Project 3 Progress Reports

Turtle: Slow Progress Is Still ProgressToday, you should be very close to having a complete rough draft. As writers who spend lots of time writing papers in the linguistic mode, you understand rough drafts as things that are very close to finished. For this multimodal project, your rough draft may be messier than you are used to. Here are some things to keep in mind:

  • You still have THREE more class sessions to work on your project in class, in addition to the peer feedback you will get on Tuesday.
  • You should have your assets in place for the peer feedback session on Tuesday, but don’t worry if one is missing or things still need a bit more editing.
  • Remember that you need to listen to and implement the feedback you hear on Tuesday. You may end up changing a section, replacing an image, changing some words, and so forth. Don’t obsess with the idea of perfection until after Tuesday.
  • Use the checklist in Writer/Designer on page 110 to figure out what you need to have ready.
  • Realize that during peer feedback you can ask your classmates about options. For instance, perhaps you have two fonts you’re trying to decide between. Make a sample using both, and ask your classmates what they think.

In-Class Writing for 04/10: Progress Report

For your blog post today, you will create your progress report for the project. Usually a progress report has 3 parts:

  1. What you have accomplished.
    Be honest and straightforward here. Never claim to have accomplished things you haven’t.
  2. What you still need to do.
    Again, be honest and straightforward. You do not need to list things on a microscopic level, but you should provide enough information for the reader to see how much remains to be done.
  3. Any needs, questions or concerns.
    If you have concerns about completing the project on time, say so, but also talk about how you will solve the problem or what you might change to get back on schedule. Generally, this section either explains you are confident to complete the project on time, or talks about how you are going to adjust to finish on time. If you need something from your manager or client, you ask for it in this section.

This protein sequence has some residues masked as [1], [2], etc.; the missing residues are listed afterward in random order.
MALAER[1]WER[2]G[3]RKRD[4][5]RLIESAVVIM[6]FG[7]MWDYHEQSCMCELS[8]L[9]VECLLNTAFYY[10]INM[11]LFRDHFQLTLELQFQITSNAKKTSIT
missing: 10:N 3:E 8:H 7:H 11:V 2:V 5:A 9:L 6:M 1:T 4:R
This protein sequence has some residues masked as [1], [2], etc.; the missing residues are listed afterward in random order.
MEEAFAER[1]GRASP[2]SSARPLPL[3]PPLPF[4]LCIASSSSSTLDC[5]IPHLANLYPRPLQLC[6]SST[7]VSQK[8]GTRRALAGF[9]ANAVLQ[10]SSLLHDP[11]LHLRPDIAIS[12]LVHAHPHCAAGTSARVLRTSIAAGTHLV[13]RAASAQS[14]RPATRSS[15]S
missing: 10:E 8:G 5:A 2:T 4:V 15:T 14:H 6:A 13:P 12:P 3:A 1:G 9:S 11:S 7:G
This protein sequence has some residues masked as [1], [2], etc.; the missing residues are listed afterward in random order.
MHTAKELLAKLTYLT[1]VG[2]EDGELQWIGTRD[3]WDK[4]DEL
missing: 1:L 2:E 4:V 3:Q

For your post, create related headings, and clearly explain the information for each section. A progress report should be succinct but include enough detail for your manager or client to understand the status of the project. You can use bulleted lists, but make your report flow smoothly. Aim for something stylistically between a to do list and a narrative description.


For Tuesday, 04/15: Peer Feedback Day

  • Have a rough draft version of your text that you can share with two other people in class for feedback.
  • Prepare a summary of the project’s rhetorical situation, using the questions on pp. 111–112. You need to be ready to explain about your audience, purpose, and design choices.
  • Prepare to provide feedback on the project your classmates are sharing. Review the guidelines in the section of the book on “Providing Feedback as a Stakeholder” (pp. 112–115). Tuesday might be a good day to have your book in class.
  • After you share your project and get feedback, you will write a first draft of your revision plan for the project as your blog post for the day. See pp. 116-118 for details on writing a revision plan.

For Thursday, 04/17

  • Read Chapter 8 of Writer/Designer for details on how to set up the final version of your project. I want you to know the parameters you need to think about before you have to make your decisions.
  • Review the section of the Project 3 Assignment that talks about your oral presentation. We’ll spend time during the 04/17 session talking about your oral presentations so that you can begin thinking about what you will share and say.

For Tuesday, 04/22

  • You will have time to continue work on your project, implementing your revision plan.
  • You will sign up for an oral presentation time slot.